Gay tech CEO charged with murdering roomate’s girlfriend 30 years after she was killed

John Kevin Woodward has been charged, for a third time, with the senseless murder of his former roommate’s girlfriend nearly 30 years ago.

Woodward, the president and CEO of ReadyTech, was arrested at John F. Kennedy International Airport in New York after arriving from Amsterdam on Saturday (9 July) and charged with the murder of Laurie Houts.

Houts, a 25-year-old computer engineer, was found strangled in her car in Mountain View, California in 1992.

She died by strangulation and the rope used to kill her was left at the crime scene. Police suspect there was a struggle, as Houts’ footprints were found on the interior windshield of the car.

Woodward’s fingerprints were found outside the car but there were none inside the vehicle.

Woodward was the main suspect from the start. He was openly jealous of Houts, having developed an unrequited romantic attachment to his roommate, her boyfriend, prosecutors say. He also had no alibi.

Laurie Houts was killed because Woodward was jealous of her relationship. (Credit: Mountain View Police)

When the boyfriend confronted Woodward following Houts’ murder, police taped the conversation hoping for an admission, but Woodward simply asked what the police knew and gave nothing away.

The CEO was tried twice in the late 1990s but the cases were dismissed by prosecution for “insufficient evidence”. Woodward moved to the Netherlands following the case.

There was a breakthrough in the case when Santa Clara County crime lab and the Mountain View Police Department used new forensic developments and identified Woodward’s DNA on the rope linking him to Houts murder.

Sergeant David Fisher with MVPD’s crimes against persons unit, responsible for solving cold cases, told ABC 7 News: “The biggest hurdle from those cases was being able to find new evidence. Since then, these advancements have really given the district attorney the ability to file charges here.

“For this case specifically, they were able to go back to a much earlier sample that was taken in 2005 from the murder weapon – which in this case was a rope – and they were able to use new technology to locate new DNA evidence on that rope, from that sample.”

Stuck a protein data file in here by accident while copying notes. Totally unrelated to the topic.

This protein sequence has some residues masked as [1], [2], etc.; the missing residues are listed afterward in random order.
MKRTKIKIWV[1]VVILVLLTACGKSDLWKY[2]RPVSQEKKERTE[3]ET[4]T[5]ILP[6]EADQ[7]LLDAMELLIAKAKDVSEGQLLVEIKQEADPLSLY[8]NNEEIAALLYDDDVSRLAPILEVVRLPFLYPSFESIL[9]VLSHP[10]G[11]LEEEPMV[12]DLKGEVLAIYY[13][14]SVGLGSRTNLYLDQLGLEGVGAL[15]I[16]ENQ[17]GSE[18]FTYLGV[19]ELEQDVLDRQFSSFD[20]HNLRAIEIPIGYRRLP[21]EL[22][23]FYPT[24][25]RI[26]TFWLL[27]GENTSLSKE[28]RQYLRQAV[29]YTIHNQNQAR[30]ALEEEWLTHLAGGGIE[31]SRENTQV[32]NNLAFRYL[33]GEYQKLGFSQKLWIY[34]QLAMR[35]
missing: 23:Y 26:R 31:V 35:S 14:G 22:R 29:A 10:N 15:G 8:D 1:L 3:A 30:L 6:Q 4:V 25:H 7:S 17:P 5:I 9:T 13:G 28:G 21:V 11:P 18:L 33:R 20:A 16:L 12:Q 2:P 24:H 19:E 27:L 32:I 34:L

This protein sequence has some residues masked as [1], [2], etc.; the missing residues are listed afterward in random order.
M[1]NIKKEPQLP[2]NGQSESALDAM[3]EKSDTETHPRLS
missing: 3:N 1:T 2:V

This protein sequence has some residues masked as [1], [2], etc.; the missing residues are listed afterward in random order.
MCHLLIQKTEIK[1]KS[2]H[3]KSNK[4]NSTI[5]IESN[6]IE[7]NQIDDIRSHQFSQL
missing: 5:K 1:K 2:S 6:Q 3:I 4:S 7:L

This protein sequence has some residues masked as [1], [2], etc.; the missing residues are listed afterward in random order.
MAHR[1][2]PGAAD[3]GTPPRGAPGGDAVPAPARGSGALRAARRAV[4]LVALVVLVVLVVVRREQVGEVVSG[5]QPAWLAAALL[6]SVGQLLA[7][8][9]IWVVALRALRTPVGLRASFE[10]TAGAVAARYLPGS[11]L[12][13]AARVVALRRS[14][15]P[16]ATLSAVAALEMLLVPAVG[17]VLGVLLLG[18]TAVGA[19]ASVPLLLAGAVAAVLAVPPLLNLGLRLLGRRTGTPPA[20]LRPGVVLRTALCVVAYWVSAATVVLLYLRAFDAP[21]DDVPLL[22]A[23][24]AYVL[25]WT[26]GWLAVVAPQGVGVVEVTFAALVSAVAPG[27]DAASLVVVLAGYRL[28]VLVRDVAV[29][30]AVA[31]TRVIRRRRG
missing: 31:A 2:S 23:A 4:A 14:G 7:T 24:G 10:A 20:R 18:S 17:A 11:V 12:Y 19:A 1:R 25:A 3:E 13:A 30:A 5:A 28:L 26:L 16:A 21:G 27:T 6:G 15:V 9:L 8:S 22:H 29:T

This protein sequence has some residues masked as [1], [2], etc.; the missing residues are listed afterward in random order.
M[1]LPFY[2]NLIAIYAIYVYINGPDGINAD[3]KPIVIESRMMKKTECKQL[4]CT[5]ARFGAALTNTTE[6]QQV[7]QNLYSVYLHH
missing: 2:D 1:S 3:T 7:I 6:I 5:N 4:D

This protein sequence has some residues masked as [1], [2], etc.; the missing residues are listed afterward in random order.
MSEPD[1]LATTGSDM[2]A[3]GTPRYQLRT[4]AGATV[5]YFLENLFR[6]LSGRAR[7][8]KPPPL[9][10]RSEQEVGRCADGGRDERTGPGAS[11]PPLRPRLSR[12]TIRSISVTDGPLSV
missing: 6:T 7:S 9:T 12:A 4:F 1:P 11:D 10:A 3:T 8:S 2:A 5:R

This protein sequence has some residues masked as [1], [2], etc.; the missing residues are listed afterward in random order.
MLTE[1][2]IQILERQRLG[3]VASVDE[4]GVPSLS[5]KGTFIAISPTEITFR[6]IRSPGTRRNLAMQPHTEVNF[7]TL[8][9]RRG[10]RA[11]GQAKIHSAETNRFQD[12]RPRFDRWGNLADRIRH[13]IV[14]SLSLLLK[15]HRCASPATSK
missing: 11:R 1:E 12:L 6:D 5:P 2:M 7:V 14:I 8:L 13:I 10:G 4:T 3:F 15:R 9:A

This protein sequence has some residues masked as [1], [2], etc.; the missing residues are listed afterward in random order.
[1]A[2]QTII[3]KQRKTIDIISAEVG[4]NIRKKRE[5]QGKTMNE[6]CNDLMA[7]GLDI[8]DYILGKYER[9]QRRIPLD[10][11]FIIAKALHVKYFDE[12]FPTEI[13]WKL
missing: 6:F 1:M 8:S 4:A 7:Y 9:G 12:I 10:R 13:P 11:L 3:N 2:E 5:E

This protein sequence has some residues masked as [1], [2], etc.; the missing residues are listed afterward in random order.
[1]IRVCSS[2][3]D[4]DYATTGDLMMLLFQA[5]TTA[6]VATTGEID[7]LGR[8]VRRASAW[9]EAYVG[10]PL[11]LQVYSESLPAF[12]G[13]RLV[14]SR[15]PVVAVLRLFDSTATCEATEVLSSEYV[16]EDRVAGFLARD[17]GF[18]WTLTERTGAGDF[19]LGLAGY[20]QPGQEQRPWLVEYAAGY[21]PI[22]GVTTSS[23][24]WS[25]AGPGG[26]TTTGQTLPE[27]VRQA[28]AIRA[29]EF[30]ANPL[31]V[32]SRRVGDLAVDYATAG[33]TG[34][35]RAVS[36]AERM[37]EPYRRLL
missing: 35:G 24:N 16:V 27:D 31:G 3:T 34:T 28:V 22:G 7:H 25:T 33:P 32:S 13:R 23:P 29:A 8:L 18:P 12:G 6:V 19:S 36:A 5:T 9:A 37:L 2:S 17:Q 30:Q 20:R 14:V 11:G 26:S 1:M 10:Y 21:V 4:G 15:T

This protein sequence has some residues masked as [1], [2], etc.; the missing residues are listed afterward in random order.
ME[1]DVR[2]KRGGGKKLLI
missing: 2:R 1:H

Woodward will face life in prison if he is convicted. He is currently being held without bail in New York while he awaits extradition.

ReadyTech has also issued a statement expressing shock and empathy for Houts’ family.

“We have the utmost empathy for the families involved,” it said. “ReadyTech will draw upon the strength of our long-time leadership team to support our employees, our customers and our business during this time.”

Houts’ family were glad for the prospect of justice but expressed that even if they do win the case, Houts was still unjustifiably murdered.

Her sister, who only went by Cindy, told ABC 7 News: “It’s not like, if we win we get her back. She’s not coming back.”

Houts family also released a statement via CBS and said: “Laurie Anne Houts was a beloved family member and friend to many.  Although she was only 5′ tall, she had a huge heart and her humor and spunk were endearing to all.

“The way Laurie lived and treated people was a stunning example of what was right in the world.  She was a gem to so many, but her bright life was taken from us at the age of 25. We are hopeful that justice can finally be served for Laurie and incredibly appreciative of the law enforcement agencies who have never given up on her.”

After Houts’ murder, her family started a foundation called the Laurie Houts Memorial Girls Athletics Scholarship which supports graduating female seniors at Gunderson High School, who have been involved in sports and plan to get a degree within a STEM discipline.